The powers of caffeine have been touted for much of recorded history. Caffeine consumption can be traced back to the Stone Age, where early humans may have chewed on seeds, bark and leaves to experience caffeine-related effects. Today, caffeine is the world’s most highly consumed psychotropic substance, used by nearly 90 percent of adults and over 70 percent of kids in North America. While much of the research done about caffeine’s impact on health continues to encourage folks to reach for that morning cup of coffee, a new study has found that caffeine can actually help enhance people’s memories.
A recent study in Nature Neuroscience journal suggests that a small amount of caffeine – what is found in a strong cup of coffee or a delish double espresso, can help enhance long-term memory in humans. But before kicking off a mega caffeine marathon to help prepare for that next exam or interview or random memory recall test, read on. Research has found that timing and dosage is key.
Dr. Michael Yassa, an assistant professor with Johns Hopkins University’s psychological and brain sciences department, helped co-author the findings of the study, which provides the first look specifically at caffeine’s effects on enhancing memories.
“I’m one of those people that feels like they can’t function without their coffee,” Yassa said in a video summary of the research project, stating that he’s always wanted to learn more about the effect caffeine can have on memory and cognition. Yassa and team recently decided to put caffeine to the test to determine whether it can truly help enhance memory.
Yassa, along with the research team at Johns Hopkins, conducted a double-blind trial in which over 150 participants who did not regularly consume caffeine were asked to review several hundred pictures of normal, everyday objects. Five minutes later, participants took either two small caffeine pills or two small placebo pills. After 24 hours, participants returned and were asked to review another set of images and identify which images were new, which ones they had already seen and which ones were similar but not identical. For example, they may have been shown a rubber duck that was facing a different direction.
While both the caffeine and placebo groups were similar in their ability to identify the images that they had seen before and those they had not, participants who had been administered caffeine were better at identifying images that were similar, but not identical to those shown the previous day. Yassa explained that the subjects who had been administered caffeine “had better retention of the information we taught them the day before.”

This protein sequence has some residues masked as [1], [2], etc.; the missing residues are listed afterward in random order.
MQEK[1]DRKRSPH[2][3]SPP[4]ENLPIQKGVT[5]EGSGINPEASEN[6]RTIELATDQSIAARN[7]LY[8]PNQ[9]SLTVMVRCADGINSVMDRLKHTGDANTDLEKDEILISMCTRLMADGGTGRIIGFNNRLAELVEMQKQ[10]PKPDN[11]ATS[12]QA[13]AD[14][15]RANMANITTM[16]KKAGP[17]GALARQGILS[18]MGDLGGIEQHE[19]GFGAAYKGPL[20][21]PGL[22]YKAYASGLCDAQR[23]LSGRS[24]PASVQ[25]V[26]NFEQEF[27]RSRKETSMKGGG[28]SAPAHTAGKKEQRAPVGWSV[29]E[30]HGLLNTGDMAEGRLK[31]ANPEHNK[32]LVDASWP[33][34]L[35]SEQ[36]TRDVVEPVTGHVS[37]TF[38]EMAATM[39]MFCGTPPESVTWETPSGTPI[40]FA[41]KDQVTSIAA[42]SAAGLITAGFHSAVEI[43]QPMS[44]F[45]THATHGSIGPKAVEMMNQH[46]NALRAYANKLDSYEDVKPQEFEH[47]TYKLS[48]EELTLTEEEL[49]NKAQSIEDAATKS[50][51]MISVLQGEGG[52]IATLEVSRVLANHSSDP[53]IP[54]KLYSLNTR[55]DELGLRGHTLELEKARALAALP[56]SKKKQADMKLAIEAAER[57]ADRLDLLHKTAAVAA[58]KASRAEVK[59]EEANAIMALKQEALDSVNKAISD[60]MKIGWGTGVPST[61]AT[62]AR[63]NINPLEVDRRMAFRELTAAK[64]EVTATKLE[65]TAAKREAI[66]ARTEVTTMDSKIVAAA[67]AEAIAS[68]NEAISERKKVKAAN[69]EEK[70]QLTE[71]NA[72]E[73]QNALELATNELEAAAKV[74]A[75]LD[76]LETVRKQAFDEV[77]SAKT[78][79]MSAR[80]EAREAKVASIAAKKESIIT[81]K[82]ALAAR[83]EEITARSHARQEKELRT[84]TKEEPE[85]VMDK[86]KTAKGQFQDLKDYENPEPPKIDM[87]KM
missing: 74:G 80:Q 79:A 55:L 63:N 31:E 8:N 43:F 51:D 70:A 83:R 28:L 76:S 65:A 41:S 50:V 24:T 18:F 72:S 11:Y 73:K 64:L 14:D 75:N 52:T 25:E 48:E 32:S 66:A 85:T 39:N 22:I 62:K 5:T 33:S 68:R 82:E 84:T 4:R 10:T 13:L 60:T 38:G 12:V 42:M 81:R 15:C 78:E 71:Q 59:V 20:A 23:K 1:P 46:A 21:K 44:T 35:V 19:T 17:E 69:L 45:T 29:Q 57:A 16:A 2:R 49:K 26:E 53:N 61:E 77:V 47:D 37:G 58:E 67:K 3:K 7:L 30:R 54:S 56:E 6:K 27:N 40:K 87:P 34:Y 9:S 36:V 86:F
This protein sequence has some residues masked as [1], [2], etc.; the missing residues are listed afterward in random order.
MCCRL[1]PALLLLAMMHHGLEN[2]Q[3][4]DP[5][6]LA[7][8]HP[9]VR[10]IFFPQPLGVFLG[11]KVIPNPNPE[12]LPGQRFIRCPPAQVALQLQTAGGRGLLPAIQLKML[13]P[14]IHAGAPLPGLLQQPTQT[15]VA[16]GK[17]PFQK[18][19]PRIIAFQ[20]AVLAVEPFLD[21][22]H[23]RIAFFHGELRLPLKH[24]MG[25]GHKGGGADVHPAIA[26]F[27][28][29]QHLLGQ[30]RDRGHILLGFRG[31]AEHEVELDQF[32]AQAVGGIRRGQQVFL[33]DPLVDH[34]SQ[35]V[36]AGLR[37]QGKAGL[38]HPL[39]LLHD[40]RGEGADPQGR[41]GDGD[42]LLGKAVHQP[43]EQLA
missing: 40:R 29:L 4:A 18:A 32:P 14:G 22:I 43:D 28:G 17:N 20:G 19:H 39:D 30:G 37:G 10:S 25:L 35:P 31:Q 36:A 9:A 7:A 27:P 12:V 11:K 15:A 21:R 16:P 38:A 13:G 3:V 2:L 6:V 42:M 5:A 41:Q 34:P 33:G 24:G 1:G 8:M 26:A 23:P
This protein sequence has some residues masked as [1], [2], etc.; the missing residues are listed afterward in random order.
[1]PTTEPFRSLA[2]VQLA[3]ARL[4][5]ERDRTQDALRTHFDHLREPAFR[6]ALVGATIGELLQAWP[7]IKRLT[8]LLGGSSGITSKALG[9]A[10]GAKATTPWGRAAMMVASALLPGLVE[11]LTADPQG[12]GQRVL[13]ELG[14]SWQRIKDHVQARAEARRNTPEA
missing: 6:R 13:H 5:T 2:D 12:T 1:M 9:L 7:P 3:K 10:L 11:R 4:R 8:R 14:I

Why administer the caffeine after the group looked at the photos and not before? According to Yassa, administering caffeine after the study phase is a new take on caffeine-related research, much of which focuses on caffeine intake prior to administering a memory related task. When caffeine is administered after a study session, researchers are able to exclude all non-memory related effects. “It really becomes about memory more than anything else,” Yassa said.
In other words, if caffeine is administered before studying, the researchers cannot be certain that the caffeine is affecting memory alone and not a different study-related function, such as focus, attention, or observation.
What about dosage? Can drinking loads of caffeine after studying help ensure a passing grade? The short answer is, unfortunately, not so much. The study found that 200 mg of caffeine – about the same as a short brew from Starbucks – is the sweet spot. At higher intake levels, subjects reported some distracting side effects, such as headache and nausea. Lower intake levels showed no real memory-boosting powers at all.
While many consume caffeine to help wake up in the morning or for a midday kick in the pants, caffeine’s ability to help enhance memory may give many coffee-lovers yet another reason to indulge.
By Katie Bloomstrom